I really like this honey pot – it is beautifully designed and made out of glass and stainless steel. My main gripe with most honey pots it that the lids have holes in them. Honey tends to absorb water from the air, which can eventually lead to it fermenting. Additionally in our house we need to be careful to keep any honey in sealed containers otherwise we end up attracting our own bees into the kitchen, this is particularly a problem in the summer if the windows are open! Bees have excellent noses for tracking down honey.
If your budget is a little smaller, then I highly recommend this spoon. It’s cleverly designed to perfectly balance on the rim of a pot of honey, so any drips fall back into the jar. We’ve had one of these for several years and it’s perfect for when you have a jar on the table and everyone is helping themselves to honey – no more teaspoons slipping into the jar and ending up with hideously sticky handles!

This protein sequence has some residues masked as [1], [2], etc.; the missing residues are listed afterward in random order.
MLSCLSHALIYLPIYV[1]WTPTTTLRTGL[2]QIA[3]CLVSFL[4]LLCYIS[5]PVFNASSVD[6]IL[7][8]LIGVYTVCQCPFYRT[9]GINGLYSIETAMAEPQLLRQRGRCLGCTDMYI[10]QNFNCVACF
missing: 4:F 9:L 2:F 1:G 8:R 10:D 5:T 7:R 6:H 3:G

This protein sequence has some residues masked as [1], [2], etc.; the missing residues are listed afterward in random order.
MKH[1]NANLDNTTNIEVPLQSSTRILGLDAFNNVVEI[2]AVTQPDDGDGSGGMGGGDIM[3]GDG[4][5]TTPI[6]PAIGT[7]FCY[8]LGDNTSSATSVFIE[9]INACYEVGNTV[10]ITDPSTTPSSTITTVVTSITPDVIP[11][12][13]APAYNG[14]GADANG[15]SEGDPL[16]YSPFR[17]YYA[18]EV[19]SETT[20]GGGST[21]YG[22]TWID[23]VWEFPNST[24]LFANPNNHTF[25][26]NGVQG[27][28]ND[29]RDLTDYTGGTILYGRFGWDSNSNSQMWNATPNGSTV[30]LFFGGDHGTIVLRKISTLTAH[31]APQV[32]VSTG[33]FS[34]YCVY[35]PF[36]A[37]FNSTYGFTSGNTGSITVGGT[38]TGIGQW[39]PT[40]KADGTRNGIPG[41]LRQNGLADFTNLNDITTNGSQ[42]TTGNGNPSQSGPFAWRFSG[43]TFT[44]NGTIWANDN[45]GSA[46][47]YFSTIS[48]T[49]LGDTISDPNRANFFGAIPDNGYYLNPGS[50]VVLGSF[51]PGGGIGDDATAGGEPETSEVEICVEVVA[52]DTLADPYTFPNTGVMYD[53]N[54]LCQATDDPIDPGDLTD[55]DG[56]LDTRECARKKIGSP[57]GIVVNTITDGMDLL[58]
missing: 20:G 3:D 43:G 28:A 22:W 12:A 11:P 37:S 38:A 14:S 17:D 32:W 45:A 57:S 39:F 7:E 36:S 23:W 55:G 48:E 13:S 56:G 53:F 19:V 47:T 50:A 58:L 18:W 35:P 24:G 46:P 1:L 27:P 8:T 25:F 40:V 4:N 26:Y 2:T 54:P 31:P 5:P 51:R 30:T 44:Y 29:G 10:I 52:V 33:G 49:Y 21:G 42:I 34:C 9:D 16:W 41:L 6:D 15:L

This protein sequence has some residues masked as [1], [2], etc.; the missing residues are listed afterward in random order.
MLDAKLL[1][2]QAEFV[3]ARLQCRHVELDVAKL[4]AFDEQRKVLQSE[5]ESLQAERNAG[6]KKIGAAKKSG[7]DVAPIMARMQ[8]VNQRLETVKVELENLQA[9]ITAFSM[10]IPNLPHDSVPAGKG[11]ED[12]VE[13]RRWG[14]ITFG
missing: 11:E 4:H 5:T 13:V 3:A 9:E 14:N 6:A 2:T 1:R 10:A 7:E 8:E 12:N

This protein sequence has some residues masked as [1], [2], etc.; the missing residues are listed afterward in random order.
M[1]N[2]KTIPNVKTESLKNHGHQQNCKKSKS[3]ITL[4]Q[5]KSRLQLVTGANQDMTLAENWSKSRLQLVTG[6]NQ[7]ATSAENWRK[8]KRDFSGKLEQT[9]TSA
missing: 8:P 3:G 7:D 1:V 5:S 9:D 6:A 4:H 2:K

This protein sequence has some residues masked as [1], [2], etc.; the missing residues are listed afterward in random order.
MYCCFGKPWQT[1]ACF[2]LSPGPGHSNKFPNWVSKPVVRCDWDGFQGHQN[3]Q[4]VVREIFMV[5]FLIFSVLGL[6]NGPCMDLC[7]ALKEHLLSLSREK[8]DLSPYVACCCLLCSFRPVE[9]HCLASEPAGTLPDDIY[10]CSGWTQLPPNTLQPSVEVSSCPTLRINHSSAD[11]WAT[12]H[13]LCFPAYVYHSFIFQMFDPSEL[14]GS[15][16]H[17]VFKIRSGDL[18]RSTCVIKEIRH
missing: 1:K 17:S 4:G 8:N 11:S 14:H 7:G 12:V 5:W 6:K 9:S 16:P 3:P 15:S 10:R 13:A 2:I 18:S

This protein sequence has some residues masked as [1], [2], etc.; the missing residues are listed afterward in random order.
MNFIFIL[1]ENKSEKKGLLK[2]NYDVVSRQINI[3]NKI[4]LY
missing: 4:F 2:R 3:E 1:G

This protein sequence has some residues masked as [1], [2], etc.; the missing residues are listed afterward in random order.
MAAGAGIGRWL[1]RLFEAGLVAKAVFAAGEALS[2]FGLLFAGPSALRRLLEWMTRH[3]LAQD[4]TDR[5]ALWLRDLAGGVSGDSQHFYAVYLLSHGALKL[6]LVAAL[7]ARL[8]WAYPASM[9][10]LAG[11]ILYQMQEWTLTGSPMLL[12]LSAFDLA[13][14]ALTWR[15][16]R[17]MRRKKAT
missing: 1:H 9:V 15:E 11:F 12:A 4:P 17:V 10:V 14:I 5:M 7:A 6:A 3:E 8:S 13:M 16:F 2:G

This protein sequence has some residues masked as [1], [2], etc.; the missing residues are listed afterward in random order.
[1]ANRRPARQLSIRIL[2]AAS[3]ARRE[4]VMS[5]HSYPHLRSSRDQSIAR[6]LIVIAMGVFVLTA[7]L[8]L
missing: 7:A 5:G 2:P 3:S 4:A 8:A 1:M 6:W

I hate wasting honey. The bees work so hard to produce it that I think that its criminal to waste even a single drop. That’s where these brilliant little spatulas come in. They are super flexible and somehow mange to scrape every tiny bit of honey out of the jar. They are particularly fantastic for getting into the corners of our hexagonal jars. We’ve had one for about 4 years and it looks as good as new. Ours was sent to us by a friend in Australia, but I’m pleased to see that they are now available over here.